i'd point directly to the Big Dig contractor who was stealing steel from the project to the tune of millions of dollars a year, and was not discovered until the 300% cost overruns were initially "discovered" by the Cellucci administration. also to the construction crews standing around tightening bolts in the middle of the night on *New Year's Eve* this year, probably making triple-overtime-hazard-holiday pay. but two examples of the "let's all sup from the public trough" mentality that has gripped this project for a decade. i think the Dig is necessary and even inspired: i love the Zakim Bridge, and the thought of more green space downtown. but the firehose of federal money enriched a lot of folks, from the construction guys who've had steady work for years and drive down from their tax shelters in New Hampshire every morning, to the army of engineers and "consultants" who all get their cut. i've actually cried in my car when stuck in surreal traffic jams at 1:00 AM in the South Station Tunnel when they decide to block off all the lanes but one for *no apparent reason,* so the sooner they get it done (yeah, that'll happen) the better. it's embarassing, the graft and mismanagement really undermine the necessity of it.
posted by serafinapekkala at 7:33 AM on January 9, 2003


I'm so sick of this crap. If you've ever been to Boston, you'd know that something had to be done to fix the horrible downtown traffic congestion. In the past, the solution would be simple: exclude the public from having any say, then run a project like a military excercise and bulldoze down thirty-six blocks of historic neighborhoods, cut your city in two, and completely disregard the catastrophic consequences of destroying small businesses and displacing tens of thousands of people.

But see, in this enlightened age and more civilized part of the country we have this thing called history -- some of that stuff you read about in text books can actually still be visited today because they weren't torn down for hyperspace bypasses and the like.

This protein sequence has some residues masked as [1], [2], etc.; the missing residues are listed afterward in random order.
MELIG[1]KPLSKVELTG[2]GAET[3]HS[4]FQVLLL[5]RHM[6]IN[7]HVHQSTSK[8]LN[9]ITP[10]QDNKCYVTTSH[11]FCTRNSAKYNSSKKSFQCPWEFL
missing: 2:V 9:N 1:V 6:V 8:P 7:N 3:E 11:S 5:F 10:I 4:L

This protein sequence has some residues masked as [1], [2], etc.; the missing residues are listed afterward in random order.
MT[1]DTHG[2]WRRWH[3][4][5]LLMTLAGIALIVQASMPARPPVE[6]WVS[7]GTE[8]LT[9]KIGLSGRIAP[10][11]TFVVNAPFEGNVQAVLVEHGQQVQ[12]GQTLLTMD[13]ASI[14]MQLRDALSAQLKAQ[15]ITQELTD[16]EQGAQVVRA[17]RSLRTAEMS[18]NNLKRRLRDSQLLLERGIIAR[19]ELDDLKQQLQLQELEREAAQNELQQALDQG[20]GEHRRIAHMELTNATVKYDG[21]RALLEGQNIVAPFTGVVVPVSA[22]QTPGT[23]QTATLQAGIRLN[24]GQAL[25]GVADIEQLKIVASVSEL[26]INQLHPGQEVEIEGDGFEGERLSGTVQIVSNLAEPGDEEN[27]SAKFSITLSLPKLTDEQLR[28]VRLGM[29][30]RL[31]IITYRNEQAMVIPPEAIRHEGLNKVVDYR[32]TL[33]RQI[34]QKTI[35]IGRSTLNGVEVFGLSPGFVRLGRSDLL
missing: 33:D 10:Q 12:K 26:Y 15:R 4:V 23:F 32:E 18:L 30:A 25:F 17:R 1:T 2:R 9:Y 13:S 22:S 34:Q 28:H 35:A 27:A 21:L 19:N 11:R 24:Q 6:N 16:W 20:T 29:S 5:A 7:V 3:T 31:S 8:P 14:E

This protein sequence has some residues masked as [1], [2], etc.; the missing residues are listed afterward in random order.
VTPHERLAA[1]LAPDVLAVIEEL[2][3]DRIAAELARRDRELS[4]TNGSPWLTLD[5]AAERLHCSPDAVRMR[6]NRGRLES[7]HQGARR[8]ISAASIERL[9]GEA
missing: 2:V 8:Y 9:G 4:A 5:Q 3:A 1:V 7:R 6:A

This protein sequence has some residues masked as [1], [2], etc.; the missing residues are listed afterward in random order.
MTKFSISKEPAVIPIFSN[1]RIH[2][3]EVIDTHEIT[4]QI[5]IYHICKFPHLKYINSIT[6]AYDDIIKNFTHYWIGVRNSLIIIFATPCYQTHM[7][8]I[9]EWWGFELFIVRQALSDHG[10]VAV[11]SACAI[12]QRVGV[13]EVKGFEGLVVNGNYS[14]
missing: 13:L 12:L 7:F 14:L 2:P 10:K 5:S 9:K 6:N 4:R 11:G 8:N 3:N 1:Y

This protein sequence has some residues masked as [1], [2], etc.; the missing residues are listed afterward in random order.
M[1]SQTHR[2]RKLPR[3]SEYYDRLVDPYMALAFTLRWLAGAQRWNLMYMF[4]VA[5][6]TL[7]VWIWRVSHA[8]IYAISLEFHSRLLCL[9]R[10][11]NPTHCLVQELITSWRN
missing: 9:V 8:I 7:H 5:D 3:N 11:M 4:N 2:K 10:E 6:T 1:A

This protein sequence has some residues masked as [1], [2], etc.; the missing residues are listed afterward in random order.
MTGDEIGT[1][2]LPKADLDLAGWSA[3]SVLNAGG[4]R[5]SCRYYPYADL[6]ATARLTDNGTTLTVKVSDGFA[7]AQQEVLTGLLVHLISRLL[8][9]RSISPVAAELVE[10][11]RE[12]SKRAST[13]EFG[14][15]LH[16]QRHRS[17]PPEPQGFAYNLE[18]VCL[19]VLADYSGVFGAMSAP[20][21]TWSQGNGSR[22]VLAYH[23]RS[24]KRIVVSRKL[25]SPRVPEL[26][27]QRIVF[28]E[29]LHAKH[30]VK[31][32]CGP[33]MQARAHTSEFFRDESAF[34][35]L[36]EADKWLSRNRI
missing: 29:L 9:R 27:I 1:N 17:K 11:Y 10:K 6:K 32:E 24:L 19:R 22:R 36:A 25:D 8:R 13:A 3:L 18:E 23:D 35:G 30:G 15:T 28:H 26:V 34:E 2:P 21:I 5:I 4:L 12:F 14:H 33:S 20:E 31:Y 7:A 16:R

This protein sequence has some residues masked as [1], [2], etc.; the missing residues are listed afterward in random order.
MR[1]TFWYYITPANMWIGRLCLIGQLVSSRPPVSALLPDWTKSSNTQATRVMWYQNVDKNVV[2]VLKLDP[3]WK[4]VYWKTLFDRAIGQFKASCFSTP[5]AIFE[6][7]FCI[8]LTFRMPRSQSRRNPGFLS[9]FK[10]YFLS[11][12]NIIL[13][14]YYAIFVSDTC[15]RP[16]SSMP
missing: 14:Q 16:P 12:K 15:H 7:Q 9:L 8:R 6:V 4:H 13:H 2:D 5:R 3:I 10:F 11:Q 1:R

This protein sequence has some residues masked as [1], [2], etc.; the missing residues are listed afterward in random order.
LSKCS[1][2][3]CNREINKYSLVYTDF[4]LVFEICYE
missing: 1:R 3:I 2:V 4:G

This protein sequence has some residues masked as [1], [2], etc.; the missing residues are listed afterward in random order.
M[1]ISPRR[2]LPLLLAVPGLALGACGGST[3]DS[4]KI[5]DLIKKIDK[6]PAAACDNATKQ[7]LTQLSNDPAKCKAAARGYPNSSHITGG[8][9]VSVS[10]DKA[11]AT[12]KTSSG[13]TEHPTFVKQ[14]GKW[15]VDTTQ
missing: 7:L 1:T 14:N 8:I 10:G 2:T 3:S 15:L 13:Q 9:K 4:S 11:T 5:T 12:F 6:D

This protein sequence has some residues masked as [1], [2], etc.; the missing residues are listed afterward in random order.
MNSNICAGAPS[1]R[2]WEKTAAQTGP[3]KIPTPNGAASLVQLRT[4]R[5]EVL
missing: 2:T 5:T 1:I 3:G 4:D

The Big Dig is the modern age's answer to the problem of cars. We can't just tear down history and build bigger, uglier highways. But downtown traffic jams already last ten hours a day, and at current projections will be 18 hours a day in the next ten years. That means people not getting to work on time, people not shopping, people not visiting Boston because it's hell to drive in. That means lost revenue.

The solution, to put it underground, has a number of fantastic side-effects. The Big Dig is the most technically challenging road engineering feat ever attempted. The only thing bigger in the world is the Three Gorges Dam in China. Several innovative practices had to be invented just to make it work, but now these innovations can be used on any future construction project. Traffic congestion is allieviated. And all that nasty smog that would normally be choking you on a nice summer day (ever been to LA or New York?) is underground, filtered by enormous air exchangers, then sent back up into the world clean. In ten years Boston will have some of the best air quality of any major U.S. city.

And to put the cost in some perspective, here's a few other things "Your Tax Dollars" are used for that you may never even get a chance to see or utilize:

1. Denver International Airport, estimated cost to build: $1.5 billion; final cost: $6 billion.

2. Los Angeles light-rail system, estimated cost: $200 million; final cost: $900 million.

3. The Panama Canal, adjusted for inflation, cost $400 billion in 1990 dollars, and 5,609 workers lost their lives.

4. B-2 bomber cost per unit: $1.3 billion

The fact is, Boston is a city of huge historical and economic influence. If you want that history preserved and accessible for vacationing, it's going to cost you. Boston is also an enormous intellectual center with more than 35 colleges and universities in the city alone. You might not have a stake in the town, but your kids might if they go to school here.
posted by Civil_Disobedient at 7:42 AM on January 9, 2003


probably take place Jan. 20, but Big Dig officials won't say just when for now. ''The reason we're not giving you an exact time on the opening on the 20th is so we don't have everyone queued up on the turnpike

No, you're just have hundreds of 'road geeks' driving around Boston in circles trying the exits every half an hour.
posted by wackybrit at 7:51 AM on January 9, 2003


As a resident of Boston Proper, I don't want the Big Dig to ever be completed. I like that we have a street system that's both inherently confusing and always changing-- mostly because it frustrates people who don't need to drive into the city in the first place.

That said, it seems to me that the people who are driving the roads are the ones who should pay for it, both through gas taxes and higher tolls. Driving in areas where cars aren't needed should be both expensive and inconvenient.
posted by Mayor Curley at 7:52 AM on January 9, 2003


If Boston gets 12 billion, then I want 12 billion to redo Philadelphia's transit system... and a pony.